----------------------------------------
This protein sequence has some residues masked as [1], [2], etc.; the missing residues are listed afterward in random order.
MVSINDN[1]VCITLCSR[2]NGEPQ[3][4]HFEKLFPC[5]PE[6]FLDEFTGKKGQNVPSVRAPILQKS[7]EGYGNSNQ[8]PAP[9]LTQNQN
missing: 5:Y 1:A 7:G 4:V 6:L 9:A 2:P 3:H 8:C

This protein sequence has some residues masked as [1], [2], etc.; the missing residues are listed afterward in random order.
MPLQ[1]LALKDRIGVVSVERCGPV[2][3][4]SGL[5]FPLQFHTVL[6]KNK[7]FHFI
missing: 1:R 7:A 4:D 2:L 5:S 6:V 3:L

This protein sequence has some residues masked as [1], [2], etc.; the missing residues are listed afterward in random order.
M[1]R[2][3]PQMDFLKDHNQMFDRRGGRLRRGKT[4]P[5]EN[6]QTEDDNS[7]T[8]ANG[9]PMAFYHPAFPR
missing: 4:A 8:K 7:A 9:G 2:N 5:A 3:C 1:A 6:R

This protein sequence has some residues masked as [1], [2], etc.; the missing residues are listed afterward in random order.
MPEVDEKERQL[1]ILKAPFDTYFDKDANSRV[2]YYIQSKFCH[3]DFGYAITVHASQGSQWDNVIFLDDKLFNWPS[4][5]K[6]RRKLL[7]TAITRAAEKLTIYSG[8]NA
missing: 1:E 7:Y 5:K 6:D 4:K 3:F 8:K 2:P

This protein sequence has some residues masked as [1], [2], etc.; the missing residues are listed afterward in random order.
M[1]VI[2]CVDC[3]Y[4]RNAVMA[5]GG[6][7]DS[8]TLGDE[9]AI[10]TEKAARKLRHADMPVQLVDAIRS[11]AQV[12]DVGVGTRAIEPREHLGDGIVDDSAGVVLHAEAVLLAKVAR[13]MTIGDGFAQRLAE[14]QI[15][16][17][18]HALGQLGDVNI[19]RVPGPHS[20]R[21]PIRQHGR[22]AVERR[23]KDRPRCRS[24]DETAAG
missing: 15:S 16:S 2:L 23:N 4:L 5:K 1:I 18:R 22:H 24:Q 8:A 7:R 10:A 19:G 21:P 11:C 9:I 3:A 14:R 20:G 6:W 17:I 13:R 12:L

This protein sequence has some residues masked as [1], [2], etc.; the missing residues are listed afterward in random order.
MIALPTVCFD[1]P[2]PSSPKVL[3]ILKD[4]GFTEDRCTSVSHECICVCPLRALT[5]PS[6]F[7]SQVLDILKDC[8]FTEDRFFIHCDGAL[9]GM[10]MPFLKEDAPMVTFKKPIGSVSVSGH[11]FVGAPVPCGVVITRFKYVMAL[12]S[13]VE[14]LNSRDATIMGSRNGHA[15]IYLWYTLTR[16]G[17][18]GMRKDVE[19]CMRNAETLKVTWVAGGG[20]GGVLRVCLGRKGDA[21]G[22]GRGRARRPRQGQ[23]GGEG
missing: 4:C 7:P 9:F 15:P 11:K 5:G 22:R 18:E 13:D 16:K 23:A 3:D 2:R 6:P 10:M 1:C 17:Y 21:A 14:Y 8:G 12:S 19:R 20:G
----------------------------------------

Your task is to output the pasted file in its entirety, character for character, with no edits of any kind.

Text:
This protein sequence has some residues masked as [1], [2], etc.; the missing residues are listed afterward in random order.
MVSINDN[1]VCITLCSR[2]NGEPQ[3][4]HFEKLFPC[5]PE[6]FLDEFTGKKGQNVPSVRAPILQKS[7]EGYGNSNQ[8]PAP[9]LTQNQN
missing: 5:Y 1:A 7:G 4:V 6:L 9:A 2:P 3:H 8:C

This protein sequence has some residues masked as [1], [2], etc.; the missing residues are listed afterward in random order.
MPLQ[1]LALKDRIGVVSVERCGPV[2][3][4]SGL[5]FPLQFHTVL[6]KNK[7]FHFI
missing: 1:R 7:A 4:D 2:L 5:S 6:V 3:L

This protein sequence has some residues masked as [1], [2], etc.; the missing residues are listed afterward in random order.
M[1]R[2][3]PQMDFLKDHNQMFDRRGGRLRRGKT[4]P[5]EN[6]QTEDDNS[7]T[8]ANG[9]PMAFYHPAFPR
missing: 4:A 8:K 7:A 9:G 2:N 5:A 3:C 1:A 6:R

This protein sequence has some residues masked as [1], [2], etc.; the missing residues are listed afterward in random order.
MPEVDEKERQL[1]ILKAPFDTYFDKDANSRV[2]YYIQSKFCH[3]DFGYAITVHASQGSQWDNVIFLDDKLFNWPS[4][5]K[6]RRKLL[7]TAITRAAEKLTIYSG[8]NA
missing: 1:E 7:Y 5:K 6:D 4:K 3:F 8:K 2:P

This protein sequence has some residues masked as [1], [2], etc.; the missing residues are listed afterward in random order.
M[1]VI[2]CVDC[3]Y[4]RNAVMA[5]GG[6][7]DS[8]TLGDE[9]AI[10]TEKAARKLRHADMPVQLVDAIRS[11]AQV[12]DVGVGTRAIEPREHLGDGIVDDSAGVVLHAEAVLLAKVAR[13]MTIGDGFAQRLAE[14]QI[15][16][17][18]HALGQLGDVNI[19]RVPGPHS[20]R[21]PIRQHGR[22]AVERR[23]KDRPRCRS[24]DETAAG
missing: 15:S 16:S 2:L 23:N 4:L 5:K 1:I 18:R 22:H 24:Q 8:A 7:R 10:A 19:G 21:P 11:C 9:I 3:A 14:R 20:G 6:W 17:I 13:R 12:L

This protein sequence has some residues masked as [1], [2], etc.; the missing residues are listed afterward in random order.
MIALPTVCFD[1]P[2]PSSPKVL[3]ILKD[4]GFTEDRCTSVSHECICVCPLRALT[5]PS[6]F[7]SQVLDILKDC[8]FTEDRFFIHCDGAL[9]GM[10]MPFLKEDAPMVTFKKPIGSVSVSGH[11]FVGAPVPCGVVITRFKYVMAL[12]S[13]VE[14]LNSRDATIMGSRNGHA[15]IYLWYTLTR[16]G[17][18]GMRKDVE[19]CMRNAETLKVTWVAGGG[20]GGVLRVCLGRKGDA[21]G[22]GRGRARRPRQGQ[23]GGEG
missing: 4:C 7:P 9:F 15:P 11:K 5:G 22:R 18:E 13:D 16:K 23:A 3:D 2:R 6:P 10:M 1:C 17:Y 21:A 14:Y 8:G 12:S 19:R 20:G